I remember the response, too.
You've probably seen the commercials. Over the last few months, it's been almost impossible not to see them. They parade endlessly across our screens—a multitude of women of all ages, from all backgrounds—and they all have the same urgent message to share: "Tell someone that human papillomavirus causes cervical cancer. Tell someone. Tell someone. Tell someone."
To which I can only respond, "We tried."
Many years ago, members of the Family Research Council, a Christian public policy group in Washington, DC, tried to publicize the connection between HPV and cervical cancer, and the fact that condoms are not an effective protection agains the virus. They were trashed, bashed, and outshouted by the media and organizations such as Planned Parenthood and the Sexuality Information and Education Council of the U.S. (SIECUS), which claimed they were just trying to get people to stop having sex, and anyway the number of people who would actually get cervical cancer from HPV was so small it was not worth worrying about.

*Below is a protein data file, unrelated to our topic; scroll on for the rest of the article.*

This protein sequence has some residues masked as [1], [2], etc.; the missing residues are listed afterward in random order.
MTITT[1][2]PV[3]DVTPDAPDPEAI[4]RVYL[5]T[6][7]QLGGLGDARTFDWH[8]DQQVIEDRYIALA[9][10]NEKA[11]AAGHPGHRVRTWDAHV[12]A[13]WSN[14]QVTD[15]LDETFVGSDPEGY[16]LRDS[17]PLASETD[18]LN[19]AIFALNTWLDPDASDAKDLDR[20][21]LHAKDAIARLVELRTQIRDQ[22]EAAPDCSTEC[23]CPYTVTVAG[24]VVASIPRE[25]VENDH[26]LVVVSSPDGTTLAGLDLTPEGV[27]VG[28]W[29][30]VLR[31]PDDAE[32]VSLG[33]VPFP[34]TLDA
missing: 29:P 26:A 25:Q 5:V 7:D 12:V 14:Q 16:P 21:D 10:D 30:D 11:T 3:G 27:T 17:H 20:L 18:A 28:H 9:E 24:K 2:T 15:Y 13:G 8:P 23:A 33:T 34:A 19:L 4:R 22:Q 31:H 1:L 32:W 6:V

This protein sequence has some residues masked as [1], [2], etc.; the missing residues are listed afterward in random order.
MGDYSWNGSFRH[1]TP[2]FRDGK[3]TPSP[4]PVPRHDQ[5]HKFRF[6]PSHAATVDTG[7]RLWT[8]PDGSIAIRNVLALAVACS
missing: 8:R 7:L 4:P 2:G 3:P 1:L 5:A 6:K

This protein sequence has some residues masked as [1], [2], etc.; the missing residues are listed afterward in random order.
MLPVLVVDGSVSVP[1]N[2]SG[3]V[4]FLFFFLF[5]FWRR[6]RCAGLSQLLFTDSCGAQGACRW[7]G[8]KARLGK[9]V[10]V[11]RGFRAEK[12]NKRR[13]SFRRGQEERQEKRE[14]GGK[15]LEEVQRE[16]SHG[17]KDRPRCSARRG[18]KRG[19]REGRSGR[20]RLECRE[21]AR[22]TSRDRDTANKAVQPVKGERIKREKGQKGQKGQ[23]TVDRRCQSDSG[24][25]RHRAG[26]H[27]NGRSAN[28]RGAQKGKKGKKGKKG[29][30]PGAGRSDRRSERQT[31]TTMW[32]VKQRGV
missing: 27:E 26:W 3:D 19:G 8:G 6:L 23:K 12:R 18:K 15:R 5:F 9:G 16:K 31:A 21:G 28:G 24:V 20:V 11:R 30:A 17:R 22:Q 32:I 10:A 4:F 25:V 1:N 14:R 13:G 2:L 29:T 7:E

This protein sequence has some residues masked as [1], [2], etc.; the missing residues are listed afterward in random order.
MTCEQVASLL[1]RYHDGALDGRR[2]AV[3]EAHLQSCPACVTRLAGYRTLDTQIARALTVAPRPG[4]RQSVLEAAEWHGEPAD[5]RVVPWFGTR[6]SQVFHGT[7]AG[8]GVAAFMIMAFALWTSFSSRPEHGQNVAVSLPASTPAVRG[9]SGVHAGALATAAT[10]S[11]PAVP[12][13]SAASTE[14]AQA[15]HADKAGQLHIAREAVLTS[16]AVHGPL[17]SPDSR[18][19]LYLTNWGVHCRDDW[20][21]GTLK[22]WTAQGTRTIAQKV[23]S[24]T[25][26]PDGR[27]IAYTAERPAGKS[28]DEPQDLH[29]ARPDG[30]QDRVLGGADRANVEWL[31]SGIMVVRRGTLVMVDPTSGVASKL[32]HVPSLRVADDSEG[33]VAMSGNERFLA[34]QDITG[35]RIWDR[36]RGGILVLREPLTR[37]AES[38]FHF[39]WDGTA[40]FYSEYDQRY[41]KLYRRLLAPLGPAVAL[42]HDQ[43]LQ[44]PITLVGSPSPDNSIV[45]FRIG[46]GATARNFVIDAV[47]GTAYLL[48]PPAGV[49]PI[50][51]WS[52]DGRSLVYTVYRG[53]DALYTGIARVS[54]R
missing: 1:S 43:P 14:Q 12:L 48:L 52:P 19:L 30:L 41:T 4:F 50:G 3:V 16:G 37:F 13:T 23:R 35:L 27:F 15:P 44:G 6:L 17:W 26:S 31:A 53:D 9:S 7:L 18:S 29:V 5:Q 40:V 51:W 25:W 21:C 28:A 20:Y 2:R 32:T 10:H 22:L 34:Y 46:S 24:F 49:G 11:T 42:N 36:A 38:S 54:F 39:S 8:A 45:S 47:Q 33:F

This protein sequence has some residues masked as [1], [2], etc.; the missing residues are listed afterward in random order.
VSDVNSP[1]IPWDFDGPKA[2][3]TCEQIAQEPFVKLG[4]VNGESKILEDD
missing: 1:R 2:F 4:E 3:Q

The article is quite right, and well worth reading in its entirety. I remember both the warning and the reaction.What would be amusing if it weren't so sad is that the same people who once pooh-poohed the HPV-cancer connection are now trumpeting it loudly—but are still bashing the FHC, this time for not jumping on the bandwagon to coerce every girl, not just the small number who would benefit from it, to receive this new and mostly unnecessary vaccine.